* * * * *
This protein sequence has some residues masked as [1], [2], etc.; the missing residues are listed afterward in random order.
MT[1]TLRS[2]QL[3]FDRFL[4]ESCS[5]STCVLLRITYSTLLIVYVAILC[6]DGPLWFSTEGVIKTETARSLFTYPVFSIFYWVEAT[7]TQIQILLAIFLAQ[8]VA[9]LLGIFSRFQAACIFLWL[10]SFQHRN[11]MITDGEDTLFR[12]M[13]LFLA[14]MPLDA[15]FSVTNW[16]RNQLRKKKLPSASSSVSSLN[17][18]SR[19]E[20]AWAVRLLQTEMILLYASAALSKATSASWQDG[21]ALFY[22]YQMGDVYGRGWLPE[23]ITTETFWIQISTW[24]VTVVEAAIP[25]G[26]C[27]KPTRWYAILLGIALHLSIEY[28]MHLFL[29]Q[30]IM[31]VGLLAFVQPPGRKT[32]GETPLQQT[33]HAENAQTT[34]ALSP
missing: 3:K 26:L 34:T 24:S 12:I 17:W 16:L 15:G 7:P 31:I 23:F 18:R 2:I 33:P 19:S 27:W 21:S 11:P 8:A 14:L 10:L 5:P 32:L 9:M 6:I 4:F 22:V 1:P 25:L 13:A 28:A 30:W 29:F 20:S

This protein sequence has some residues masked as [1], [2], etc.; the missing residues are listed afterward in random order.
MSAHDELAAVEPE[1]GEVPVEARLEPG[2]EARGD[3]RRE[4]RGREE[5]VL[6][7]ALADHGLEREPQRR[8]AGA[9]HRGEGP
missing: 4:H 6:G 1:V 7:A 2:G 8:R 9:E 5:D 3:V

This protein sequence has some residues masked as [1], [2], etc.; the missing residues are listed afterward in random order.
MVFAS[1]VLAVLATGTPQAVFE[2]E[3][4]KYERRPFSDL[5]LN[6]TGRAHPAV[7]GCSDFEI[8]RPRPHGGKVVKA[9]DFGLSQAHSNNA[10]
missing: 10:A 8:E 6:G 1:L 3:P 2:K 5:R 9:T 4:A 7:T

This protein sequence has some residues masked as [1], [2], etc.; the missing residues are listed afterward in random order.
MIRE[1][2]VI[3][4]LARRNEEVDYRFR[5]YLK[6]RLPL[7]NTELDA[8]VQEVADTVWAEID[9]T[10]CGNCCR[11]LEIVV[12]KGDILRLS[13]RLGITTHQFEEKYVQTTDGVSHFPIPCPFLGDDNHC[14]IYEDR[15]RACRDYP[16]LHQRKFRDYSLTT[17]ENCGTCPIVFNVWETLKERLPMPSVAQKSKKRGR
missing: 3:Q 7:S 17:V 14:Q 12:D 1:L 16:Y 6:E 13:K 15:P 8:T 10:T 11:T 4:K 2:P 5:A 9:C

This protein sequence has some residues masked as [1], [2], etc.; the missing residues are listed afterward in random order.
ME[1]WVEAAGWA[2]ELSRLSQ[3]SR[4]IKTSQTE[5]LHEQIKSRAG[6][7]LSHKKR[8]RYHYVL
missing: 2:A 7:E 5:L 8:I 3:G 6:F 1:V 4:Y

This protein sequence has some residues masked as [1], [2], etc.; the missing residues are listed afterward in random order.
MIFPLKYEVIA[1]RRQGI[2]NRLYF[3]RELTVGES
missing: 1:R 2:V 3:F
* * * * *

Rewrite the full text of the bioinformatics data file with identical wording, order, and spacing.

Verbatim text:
This protein sequence has some residues masked as [1], [2], etc.; the missing residues are listed afterward in random order.
MT[1]TLRS[2]QL[3]FDRFL[4]ESCS[5]STCVLLRITYSTLLIVYVAILC[6]DGPLWFSTEGVIKTETARSLFTYPVFSIFYWVEAT[7]TQIQILLAIFLAQ[8]VA[9]LLGIFSRFQAACIFLWL[10]SFQHRN[11]MITDGEDTLFR[12]M[13]LFLA[14]MPLDA[15]FSVTNW[16]RNQLRKKKLPSASSSVSSLN[17][18]SR[19]E[20]AWAVRLLQTEMILLYASAALSKATSASWQDG[21]ALFY[22]YQMGDVYGRGWLPE[23]ITTETFWIQISTW[24]VTVVEAAIP[25]G[26]C[27]KPTRWYAILLGIALHLSIEY[28]MHLFL[29]Q[30]IM[31]VGLLAFVQPPGRKT[32]GETPLQQT[33]HAENAQTT[34]ALSP
missing: 3:K 26:L 34:T 24:S 12:I 17:W 16:L 15:G 7:P 31:I 23:F 18:R 2:I 33:P 19:S 27:W 21:S 11:P 8:A 14:L 10:L 5:P 32:L 9:M 6:I 4:F 22:V 1:P 25:L 13:A 28:A 30:W 29:F 20:S

This protein sequence has some residues masked as [1], [2], etc.; the missing residues are listed afterward in random order.
MSAHDELAAVEPE[1]GEVPVEARLEPG[2]EARGD[3]RRE[4]RGREE[5]VL[6][7]ALADHGLEREPQRR[8]AGA[9]HRGEGP
missing: 4:H 6:G 1:V 7:A 2:G 8:R 9:E 5:D 3:V

This protein sequence has some residues masked as [1], [2], etc.; the missing residues are listed afterward in random order.
MVFAS[1]VLAVLATGTPQAVFE[2]E[3][4]KYERRPFSDL[5]LN[6]TGRAHPAV[7]GCSDFEI[8]RPRPHGGKVVKA[9]DFGLSQAHSNNA[10]
missing: 10:A 8:E 6:G 1:L 3:P 2:K 5:R 9:T 4:A 7:T

This protein sequence has some residues masked as [1], [2], etc.; the missing residues are listed afterward in random order.
MIRE[1][2]VI[3][4]LARRNEEVDYRFR[5]YLK[6]RLPL[7]NTELDA[8]VQEVADTVWAEID[9]T[10]CGNCCR[11]LEIVV[12]KGDILRLS[13]RLGITTHQFEEKYVQTTDGVSHFPIPCPFLGDDNHC[14]IYEDR[15]RACRDYP[16]LHQRKFRDYSLTT[17]ENCGTCPIVFNVWETLKERLPMPSVAQKSKKRGR
missing: 3:Q 7:S 17:V 14:Q 12:D 1:L 16:Y 6:E 13:K 15:P 8:T 10:T 11:T 4:K 2:P 5:A 9:C

This protein sequence has some residues masked as [1], [2], etc.; the missing residues are listed afterward in random order.
ME[1]WVEAAGWA[2]ELSRLSQ[3]SR[4]IKTSQTE[5]LHEQIKSRAG[6][7]LSHKKR[8]RYHYVL
missing: 2:A 7:E 5:L 8:I 3:G 6:F 1:V 4:Y

This protein sequence has some residues masked as [1], [2], etc.; the missing residues are listed afterward in random order.
MIFPLKYEVIA[1]RRQGI[2]NRLYF[3]RELTVGES
missing: 1:R 2:V 3:F